Griswold Controls Valves can control the flowrate in fluids other than water, including air.
Using Griswold valves in domestic hot water recirc systems to solve balancing problems
When your flow requirements are larger than our largest valve you can use two valves in parallel to achieve the flowrate
Griswold Controls recommends venting the air from the HVAC system to protect equipment from damage and limit noise.
With more and more actuator manufacturers removing on/off control actuators from their product line, the Controls Contractor is forced to find ways to convert the standard three point floating actuators (also called tristate) to on/off actuators (also called two position).
A fail-safe actuator returns to a pre-set home position when power is removed from the actuator. In comparison a non fail-safe actuator stays in its last position when power is removed.
Their function is to limit the flow to a pre-set value, and until the flow reaches that value the limiter is wide open and not concerned about the flow, similar to a current limiter or resistor in an electrical circuit.
Griswold Controls automatic flow limiting valves make it a breeze to meet these demands. First, the system is automatically balanced. Second, if the pump is perfectly sized, when every branch in the system is flowing as designed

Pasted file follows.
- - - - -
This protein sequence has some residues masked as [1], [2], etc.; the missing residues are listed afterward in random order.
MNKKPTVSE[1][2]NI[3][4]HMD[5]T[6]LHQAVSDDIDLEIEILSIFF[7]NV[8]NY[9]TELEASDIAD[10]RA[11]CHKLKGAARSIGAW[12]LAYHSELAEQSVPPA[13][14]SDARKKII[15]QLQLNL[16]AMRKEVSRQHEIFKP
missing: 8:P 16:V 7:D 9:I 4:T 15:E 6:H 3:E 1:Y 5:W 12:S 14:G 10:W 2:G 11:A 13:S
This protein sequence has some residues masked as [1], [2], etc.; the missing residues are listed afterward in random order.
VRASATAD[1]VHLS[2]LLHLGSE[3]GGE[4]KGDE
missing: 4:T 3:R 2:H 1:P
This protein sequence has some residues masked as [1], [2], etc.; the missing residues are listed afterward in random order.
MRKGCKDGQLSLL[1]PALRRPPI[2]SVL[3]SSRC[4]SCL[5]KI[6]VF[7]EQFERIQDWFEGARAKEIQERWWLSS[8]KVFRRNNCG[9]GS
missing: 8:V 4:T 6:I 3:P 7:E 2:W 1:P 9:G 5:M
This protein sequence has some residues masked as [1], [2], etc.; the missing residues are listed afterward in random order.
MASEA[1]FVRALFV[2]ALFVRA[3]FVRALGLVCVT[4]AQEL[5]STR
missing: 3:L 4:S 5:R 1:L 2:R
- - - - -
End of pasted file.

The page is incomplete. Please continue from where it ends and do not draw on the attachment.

Griswold Controls’ evolutionary line of products featuring our patent pending field repairable stem design address these problems and reflect a response to changes taking place in processes within the HVAC industry that can impact product performance.
The Griswold Controls’ MVP not only maintains a constant flow regardless pressure changes – but it also has a position display on the actuator. That means you can tell what position the actuator is in ant any time.
A 3-way control valve shuts off water flow in one pipe while opening water flow in another pipe. In a modulating or 3-point floating application the valve can also mix water from two different pipes into one pipe or divert water from one pipe into two different pipes.
If your control systems sends a current signal these actuators can still be used by using a resistor to convert the current to voltage. This can easily be achieved by wiring a 500 ohm resistor between the common port on an actuator and the 2-10 vdc signal port.
Side stream filters are installed on almost every commercial hydronic system, diverting a small portion of the total flow from the discharge of a circulating pump through the filter, and back to the pump inlet
Griswold Controls’ Balance Zone and Unimizer valves meet the requirements for heat pump applications.
Other states however follow California’s Prop 65 guidelines that say brass is allowed for domestic water as long as the lead content is below 5%.
Pressure testing with either air or water to detect leakage is a common practice in our industry.